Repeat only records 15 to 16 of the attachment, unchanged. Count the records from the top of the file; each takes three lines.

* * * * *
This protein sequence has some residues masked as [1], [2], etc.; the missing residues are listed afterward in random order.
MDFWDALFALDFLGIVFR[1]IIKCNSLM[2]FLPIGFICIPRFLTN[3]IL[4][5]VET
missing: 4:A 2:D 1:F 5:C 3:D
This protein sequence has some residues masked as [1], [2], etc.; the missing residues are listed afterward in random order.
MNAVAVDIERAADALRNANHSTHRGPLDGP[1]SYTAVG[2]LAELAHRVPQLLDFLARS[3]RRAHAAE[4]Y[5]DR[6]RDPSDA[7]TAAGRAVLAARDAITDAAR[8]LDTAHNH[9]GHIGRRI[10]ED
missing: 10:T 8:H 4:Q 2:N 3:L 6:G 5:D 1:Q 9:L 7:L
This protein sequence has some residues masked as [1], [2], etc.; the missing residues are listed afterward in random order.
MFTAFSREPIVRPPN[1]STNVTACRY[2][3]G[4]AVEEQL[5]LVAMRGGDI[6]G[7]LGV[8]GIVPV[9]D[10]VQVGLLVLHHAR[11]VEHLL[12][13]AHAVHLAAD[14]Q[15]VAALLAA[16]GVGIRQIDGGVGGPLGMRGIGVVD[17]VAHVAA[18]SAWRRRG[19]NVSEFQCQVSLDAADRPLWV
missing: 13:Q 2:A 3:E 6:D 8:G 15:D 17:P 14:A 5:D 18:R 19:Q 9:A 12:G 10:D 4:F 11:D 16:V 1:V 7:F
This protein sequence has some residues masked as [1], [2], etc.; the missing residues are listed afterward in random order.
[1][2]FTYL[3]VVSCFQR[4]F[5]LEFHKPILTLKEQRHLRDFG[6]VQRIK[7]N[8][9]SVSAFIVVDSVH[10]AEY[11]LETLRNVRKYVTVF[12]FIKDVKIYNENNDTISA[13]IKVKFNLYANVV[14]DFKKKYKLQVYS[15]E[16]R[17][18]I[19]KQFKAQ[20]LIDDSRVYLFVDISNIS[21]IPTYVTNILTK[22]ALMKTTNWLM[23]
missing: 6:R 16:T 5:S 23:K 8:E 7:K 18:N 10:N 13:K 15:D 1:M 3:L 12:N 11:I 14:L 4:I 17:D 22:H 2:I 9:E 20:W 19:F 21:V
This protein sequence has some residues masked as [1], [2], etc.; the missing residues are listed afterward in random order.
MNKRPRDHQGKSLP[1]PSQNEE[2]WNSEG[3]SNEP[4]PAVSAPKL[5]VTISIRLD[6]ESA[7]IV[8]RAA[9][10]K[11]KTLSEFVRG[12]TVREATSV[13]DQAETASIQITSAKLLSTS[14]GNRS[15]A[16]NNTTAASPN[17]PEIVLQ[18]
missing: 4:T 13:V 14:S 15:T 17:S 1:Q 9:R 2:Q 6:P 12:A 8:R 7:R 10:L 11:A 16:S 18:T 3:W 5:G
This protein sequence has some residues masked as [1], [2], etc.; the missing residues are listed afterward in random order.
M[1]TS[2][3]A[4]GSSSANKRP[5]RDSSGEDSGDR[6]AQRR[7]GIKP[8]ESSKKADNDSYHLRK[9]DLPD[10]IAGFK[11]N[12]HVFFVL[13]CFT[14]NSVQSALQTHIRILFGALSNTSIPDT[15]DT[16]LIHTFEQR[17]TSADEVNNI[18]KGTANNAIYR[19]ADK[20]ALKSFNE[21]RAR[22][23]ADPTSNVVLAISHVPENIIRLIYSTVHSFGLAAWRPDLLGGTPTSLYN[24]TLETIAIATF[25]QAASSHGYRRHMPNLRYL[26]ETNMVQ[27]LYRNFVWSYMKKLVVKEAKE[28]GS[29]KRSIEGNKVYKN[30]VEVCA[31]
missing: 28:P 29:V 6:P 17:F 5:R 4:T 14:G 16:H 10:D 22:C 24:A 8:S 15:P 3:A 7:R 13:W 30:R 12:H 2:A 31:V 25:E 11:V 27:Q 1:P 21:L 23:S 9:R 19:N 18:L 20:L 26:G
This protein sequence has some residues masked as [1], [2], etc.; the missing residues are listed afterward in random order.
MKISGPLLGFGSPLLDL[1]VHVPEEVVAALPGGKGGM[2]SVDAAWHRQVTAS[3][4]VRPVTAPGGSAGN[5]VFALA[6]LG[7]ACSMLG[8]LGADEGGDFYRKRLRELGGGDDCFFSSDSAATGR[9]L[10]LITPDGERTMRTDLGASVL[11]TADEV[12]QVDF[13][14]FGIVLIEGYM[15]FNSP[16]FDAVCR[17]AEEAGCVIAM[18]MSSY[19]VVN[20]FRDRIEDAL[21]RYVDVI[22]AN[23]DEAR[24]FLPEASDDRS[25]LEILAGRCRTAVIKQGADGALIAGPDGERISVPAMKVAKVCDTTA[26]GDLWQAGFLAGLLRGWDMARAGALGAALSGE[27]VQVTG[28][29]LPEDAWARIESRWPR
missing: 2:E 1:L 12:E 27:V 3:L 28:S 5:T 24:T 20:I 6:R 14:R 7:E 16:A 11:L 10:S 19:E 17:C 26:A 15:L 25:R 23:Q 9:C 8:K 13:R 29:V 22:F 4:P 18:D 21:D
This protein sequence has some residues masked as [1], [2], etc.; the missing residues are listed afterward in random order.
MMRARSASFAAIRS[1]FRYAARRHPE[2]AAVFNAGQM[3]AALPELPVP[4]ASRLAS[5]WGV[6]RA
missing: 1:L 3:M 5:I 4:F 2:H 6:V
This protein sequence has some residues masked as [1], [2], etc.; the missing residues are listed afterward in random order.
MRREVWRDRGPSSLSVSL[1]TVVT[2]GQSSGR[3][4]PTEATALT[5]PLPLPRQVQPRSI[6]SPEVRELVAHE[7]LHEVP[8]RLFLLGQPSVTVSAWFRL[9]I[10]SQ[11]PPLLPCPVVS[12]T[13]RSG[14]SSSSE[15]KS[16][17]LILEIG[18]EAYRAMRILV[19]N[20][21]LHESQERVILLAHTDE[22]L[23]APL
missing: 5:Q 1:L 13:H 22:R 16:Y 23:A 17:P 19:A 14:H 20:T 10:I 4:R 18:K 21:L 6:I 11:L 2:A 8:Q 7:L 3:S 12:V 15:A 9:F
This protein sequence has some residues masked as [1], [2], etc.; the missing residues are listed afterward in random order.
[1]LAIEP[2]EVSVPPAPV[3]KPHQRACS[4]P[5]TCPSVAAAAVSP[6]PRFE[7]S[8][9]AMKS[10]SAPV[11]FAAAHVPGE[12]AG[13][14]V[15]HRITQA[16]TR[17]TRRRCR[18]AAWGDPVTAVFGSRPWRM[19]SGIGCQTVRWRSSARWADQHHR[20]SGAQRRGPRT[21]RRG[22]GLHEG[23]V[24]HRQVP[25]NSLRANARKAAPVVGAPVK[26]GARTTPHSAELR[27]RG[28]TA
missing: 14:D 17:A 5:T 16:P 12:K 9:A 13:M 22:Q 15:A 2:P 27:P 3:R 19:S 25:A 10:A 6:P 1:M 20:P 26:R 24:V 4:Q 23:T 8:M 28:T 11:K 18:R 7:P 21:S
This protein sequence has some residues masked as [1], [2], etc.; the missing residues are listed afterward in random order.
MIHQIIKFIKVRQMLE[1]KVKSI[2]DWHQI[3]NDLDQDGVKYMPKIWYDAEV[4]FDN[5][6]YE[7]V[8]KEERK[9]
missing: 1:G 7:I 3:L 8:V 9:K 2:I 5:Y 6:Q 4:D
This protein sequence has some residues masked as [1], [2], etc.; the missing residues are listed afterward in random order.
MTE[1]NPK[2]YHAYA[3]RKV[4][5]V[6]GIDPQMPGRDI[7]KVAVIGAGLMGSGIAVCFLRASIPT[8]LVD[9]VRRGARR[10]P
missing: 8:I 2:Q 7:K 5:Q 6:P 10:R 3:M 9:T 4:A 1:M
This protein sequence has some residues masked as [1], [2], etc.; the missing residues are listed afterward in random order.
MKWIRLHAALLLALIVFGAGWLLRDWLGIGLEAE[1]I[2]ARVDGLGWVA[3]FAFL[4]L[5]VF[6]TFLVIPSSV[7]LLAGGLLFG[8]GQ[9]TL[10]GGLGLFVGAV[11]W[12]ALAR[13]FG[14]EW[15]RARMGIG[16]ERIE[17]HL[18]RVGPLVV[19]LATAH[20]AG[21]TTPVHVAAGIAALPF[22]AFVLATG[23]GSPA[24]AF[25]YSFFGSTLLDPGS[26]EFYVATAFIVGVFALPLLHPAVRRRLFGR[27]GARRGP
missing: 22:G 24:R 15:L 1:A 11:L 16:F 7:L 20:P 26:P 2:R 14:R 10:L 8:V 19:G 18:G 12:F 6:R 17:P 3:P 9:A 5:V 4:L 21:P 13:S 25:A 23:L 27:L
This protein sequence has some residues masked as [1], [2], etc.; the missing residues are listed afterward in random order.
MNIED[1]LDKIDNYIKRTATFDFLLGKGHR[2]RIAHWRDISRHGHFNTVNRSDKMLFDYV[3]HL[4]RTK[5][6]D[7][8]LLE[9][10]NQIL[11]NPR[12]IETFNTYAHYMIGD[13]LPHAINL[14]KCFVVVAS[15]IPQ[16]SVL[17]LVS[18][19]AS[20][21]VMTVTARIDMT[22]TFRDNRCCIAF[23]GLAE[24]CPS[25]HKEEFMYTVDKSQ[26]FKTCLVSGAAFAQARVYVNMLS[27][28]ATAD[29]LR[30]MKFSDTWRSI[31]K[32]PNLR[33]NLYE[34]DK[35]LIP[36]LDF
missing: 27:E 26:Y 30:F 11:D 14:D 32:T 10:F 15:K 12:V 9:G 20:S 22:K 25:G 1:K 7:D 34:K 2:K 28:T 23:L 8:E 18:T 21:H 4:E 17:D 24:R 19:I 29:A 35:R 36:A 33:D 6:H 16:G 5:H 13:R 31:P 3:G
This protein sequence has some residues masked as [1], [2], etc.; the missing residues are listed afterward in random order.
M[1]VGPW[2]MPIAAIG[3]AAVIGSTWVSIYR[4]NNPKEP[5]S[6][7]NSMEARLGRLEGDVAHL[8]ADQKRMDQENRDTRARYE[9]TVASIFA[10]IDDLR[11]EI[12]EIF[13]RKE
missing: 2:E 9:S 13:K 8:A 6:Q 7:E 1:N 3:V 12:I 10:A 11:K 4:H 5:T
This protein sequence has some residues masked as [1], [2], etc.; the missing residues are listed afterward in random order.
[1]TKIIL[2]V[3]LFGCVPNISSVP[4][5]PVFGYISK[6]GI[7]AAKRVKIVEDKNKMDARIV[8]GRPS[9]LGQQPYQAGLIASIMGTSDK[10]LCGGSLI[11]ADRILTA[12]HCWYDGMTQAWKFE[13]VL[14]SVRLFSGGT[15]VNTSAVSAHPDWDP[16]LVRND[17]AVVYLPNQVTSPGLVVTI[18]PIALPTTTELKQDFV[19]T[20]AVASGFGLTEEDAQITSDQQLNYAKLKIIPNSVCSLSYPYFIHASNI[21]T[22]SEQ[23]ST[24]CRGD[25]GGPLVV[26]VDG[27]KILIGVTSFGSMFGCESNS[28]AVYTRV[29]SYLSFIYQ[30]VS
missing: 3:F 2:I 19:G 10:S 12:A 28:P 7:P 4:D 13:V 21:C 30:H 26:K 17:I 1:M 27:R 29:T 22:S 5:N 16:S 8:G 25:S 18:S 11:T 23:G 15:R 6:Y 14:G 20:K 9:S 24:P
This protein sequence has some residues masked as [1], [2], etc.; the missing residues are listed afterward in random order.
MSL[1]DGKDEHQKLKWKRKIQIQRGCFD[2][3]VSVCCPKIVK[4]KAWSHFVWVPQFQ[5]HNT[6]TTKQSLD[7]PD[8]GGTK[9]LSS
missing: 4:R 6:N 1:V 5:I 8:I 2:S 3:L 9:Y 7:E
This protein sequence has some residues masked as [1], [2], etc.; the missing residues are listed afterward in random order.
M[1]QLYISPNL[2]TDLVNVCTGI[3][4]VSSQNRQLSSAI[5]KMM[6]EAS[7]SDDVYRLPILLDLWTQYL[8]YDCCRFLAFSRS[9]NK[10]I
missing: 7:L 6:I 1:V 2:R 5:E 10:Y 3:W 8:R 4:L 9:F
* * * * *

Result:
This protein sequence has some residues masked as [1], [2], etc.; the missing residues are listed afterward in random order.
M[1]VGPW[2]MPIAAIG[3]AAVIGSTWVSIYR[4]NNPKEP[5]S[6][7]NSMEARLGRLEGDVAHL[8]ADQKRMDQENRDTRARYE[9]TVASIFA[10]IDDLR[11]EI[12]EIF[13]RKE
missing: 2:E 9:S 13:K 8:A 6:Q 7:E 1:N 3:V 12:I 10:A 11:K 4:H 5:T
This protein sequence has some residues masked as [1], [2], etc.; the missing residues are listed afterward in random order.
[1]TKIIL[2]V[3]LFGCVPNISSVP[4][5]PVFGYISK[6]GI[7]AAKRVKIVEDKNKMDARIV[8]GRPS[9]LGQQPYQAGLIASIMGTSDK[10]LCGGSLI[11]ADRILTA[12]HCWYDGMTQAWKFE[13]VL[14]SVRLFSGGT[15]VNTSAVSAHPDWDP[16]LVRND[17]AVVYLPNQVTSPGLVVTI[18]PIALPTTTELKQDFV[19]T[20]AVASGFGLTEEDAQITSDQQLNYAKLKIIPNSVCSLSYPYFIHASNI[21]T[22]SEQ[23]ST[24]CRGD[25]GGPLVV[26]VDG[27]KILIGVTSFGSMFGCESNS[28]AVYTRV[29]SYLSFIYQ[30]VS
missing: 3:F 2:I 19:G 10:S 12:A 28:P 7:P 4:D 13:V 21:C 30:H 26:K 17:I 1:M 27:R 29:T 22:S 5:N 16:S 8:G 25:S 18:S 11:T 23:G 15:R 6:Y 14:G 20:K 9:S 24:P